So, are you up for the challenge?

I would LOVE to hear from you about some of the ways you are already incorporating global learning, with or without the use of technology, into your classroom.  

How are you tearing down walls?

Enjoy :)

Monday, July 29, 2013

Math Monday ~ Pi and The Lost Function {with a giveaway for you}

Math Monday here on Making It As A Middle School Teacher got a little facelift.  Remember this?

I felt as though I needed something more inclusive for those weeks I want to share non-game related math ideas.  Yes, I have some of those, too.  Believe it or not.

However, this week is ALL about a great new 3-D math adventure game that I was recently introduced to.  You are going to LOVE it!  Stayed tuned till the end for the giveaway information.

So here it is!  Pi and The Lost Function from AT&LT Games!

Pi and The Lost Function is a 3-D algebra readiness adventure game that intervenes when it detects students are struggling with specific math skills.

I absolutely love the fact that this is geared towards the students we teach!  It's not a program that has been retrofitted in an attempt to appeal to middle schoolers.  Even the graphics and the characters are age appropriate and will be easy for adolescents to identify with!

When you look at the press release a little further down in this post, you'll recognize some of the top-notch writers on this project.  How cool is that?

But writing is where the story ends, unfortunately.  That's where you come in!  AT&LT Games is looking to add voice-over to the high quality video images.  You'll hear about the educational advantages to that in just a bit.

Here's a video to help explain it all.

Just to recap...

With your help, we can reach students with special needs by adding voice over to:
  • Increase student understanding
  • Combine verbal and visual information
  • Increase student motivation 
  • Help struggling readers 
  • Improve language skills
  • Engage all students 

Be sure to read all the way to the end to see lots of awesome screenshots from Pi and The Lost Function.  They make me want to play NOW!  You'll also see several quotes from teachers who have already had a chance to use the program.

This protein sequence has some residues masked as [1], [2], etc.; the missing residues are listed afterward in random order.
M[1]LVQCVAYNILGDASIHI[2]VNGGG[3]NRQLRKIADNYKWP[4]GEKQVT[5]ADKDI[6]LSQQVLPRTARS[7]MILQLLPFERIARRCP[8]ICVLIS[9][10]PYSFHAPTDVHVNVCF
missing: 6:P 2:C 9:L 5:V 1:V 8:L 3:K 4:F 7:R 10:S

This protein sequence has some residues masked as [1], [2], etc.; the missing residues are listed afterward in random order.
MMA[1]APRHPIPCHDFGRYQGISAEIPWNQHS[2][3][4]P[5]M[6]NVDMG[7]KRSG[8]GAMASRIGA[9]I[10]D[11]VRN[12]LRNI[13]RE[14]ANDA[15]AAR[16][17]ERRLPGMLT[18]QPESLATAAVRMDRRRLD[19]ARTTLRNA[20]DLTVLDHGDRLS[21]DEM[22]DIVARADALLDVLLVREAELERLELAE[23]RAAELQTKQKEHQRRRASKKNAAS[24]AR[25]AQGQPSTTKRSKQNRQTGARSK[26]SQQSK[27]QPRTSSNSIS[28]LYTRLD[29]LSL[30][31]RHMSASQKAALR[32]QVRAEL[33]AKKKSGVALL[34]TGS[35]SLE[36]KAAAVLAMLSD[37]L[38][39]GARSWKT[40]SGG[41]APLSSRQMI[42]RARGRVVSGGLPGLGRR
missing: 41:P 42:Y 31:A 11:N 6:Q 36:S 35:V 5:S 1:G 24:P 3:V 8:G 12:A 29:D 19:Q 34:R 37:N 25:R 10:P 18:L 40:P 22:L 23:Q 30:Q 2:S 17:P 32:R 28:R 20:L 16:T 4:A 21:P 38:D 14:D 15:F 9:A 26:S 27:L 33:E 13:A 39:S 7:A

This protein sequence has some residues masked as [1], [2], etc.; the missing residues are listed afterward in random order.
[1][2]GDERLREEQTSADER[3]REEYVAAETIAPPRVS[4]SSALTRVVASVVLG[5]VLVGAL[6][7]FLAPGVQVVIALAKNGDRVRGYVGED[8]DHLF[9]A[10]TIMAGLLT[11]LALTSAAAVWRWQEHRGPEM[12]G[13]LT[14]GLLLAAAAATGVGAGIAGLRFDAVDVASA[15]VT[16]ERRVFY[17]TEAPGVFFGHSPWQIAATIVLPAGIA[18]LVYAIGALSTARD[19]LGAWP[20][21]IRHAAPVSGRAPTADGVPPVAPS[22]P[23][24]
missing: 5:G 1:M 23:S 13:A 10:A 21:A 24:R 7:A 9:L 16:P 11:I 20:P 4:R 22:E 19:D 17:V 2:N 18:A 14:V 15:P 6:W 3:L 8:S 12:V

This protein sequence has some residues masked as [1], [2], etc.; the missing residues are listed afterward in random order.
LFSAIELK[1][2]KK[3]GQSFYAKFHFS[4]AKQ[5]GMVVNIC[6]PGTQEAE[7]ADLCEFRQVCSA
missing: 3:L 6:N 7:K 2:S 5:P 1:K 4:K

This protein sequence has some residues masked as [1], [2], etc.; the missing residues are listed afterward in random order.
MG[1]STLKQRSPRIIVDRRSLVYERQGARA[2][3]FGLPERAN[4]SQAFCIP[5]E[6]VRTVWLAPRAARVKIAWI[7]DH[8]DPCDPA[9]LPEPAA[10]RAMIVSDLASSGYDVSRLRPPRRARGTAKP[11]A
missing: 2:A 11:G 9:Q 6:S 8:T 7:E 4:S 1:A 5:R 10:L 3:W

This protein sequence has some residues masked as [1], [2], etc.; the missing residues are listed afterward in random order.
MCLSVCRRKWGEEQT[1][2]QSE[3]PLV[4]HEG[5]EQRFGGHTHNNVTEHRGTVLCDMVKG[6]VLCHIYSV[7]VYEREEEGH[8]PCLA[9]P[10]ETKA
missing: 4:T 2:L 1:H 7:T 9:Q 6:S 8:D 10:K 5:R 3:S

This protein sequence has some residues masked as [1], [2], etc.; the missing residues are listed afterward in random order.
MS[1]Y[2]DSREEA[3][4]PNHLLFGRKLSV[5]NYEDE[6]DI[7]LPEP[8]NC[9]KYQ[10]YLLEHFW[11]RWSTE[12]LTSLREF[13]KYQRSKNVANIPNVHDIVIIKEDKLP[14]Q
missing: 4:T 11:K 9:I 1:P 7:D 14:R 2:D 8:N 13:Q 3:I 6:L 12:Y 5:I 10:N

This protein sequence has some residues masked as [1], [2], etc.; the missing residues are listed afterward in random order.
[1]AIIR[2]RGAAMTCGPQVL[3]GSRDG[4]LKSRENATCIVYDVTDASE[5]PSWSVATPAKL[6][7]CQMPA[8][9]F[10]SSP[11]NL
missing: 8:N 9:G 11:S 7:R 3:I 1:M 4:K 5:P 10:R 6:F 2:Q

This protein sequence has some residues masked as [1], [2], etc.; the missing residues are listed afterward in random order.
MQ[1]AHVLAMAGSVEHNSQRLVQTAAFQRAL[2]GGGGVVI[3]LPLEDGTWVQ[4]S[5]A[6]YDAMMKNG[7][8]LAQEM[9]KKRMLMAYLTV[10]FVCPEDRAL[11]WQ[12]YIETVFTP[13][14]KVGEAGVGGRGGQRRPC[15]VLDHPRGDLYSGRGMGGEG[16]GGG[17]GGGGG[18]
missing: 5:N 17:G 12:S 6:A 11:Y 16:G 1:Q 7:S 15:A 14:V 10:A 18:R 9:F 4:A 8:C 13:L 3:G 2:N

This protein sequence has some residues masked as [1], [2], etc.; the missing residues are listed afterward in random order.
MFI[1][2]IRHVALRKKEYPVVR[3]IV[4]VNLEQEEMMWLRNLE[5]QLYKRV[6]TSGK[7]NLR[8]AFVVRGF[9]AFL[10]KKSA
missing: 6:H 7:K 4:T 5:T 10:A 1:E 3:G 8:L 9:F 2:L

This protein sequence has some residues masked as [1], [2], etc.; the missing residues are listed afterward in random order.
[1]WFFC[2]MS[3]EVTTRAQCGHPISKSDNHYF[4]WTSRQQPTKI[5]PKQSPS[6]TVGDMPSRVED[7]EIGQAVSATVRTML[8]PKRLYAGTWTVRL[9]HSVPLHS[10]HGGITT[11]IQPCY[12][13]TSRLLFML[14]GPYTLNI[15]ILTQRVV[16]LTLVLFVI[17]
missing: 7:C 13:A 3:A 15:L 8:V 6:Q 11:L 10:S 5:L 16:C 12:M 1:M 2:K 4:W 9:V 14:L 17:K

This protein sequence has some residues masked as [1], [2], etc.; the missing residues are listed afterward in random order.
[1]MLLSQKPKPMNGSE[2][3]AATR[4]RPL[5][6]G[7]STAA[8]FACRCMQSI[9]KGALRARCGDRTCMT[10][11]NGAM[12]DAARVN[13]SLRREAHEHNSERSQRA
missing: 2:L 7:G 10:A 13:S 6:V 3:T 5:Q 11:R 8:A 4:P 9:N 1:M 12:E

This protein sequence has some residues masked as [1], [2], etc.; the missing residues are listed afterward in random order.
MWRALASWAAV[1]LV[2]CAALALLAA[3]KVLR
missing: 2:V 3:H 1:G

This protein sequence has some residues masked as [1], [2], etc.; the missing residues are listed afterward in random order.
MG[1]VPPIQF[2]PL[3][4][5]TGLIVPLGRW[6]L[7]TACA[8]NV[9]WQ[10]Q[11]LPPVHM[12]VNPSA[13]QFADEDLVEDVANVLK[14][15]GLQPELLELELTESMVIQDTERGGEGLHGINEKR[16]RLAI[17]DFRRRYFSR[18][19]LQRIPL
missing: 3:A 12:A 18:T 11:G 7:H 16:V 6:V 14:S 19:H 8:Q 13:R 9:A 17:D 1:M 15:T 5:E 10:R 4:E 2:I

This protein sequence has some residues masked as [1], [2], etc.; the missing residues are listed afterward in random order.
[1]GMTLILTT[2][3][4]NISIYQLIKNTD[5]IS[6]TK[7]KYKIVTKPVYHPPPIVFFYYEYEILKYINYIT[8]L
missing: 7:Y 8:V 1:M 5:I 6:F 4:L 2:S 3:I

If you are able to contribute, even at the $1 minimum level, you will be helping out a wonderful cause! We all want students to be more engaged, right?  Many of the levels even include a free download of the game, t-shirts, and more!

We also want our students to have fun while learning.

Wesley enjoys the humorous storyline while playing The Lost Function. The game’s intriguing storyline is written by Lee Sheldon (writer for Star Trek: The Next Generation, Charlie’s Angels, and Cagney and Lacey) and two-time Telly Award winner and Emmy winner, Graham Sheldon.

Another high mark for this program is that students aren't just left to "play" at their computer station.  Pi and The Lost Function allows teachers and tutors to assist students when needed.

Math Tutor, Ellen Clay, assists a student with graphing on the coordinate plane as he plays The Lost Function. Teachers and tutors often use The Lost Function as a supplemental classroom tool that goes along with their instruction.

Lastly, students will be presented with real-world, authentic math situations to solve as they take on the role of the main character, Pi.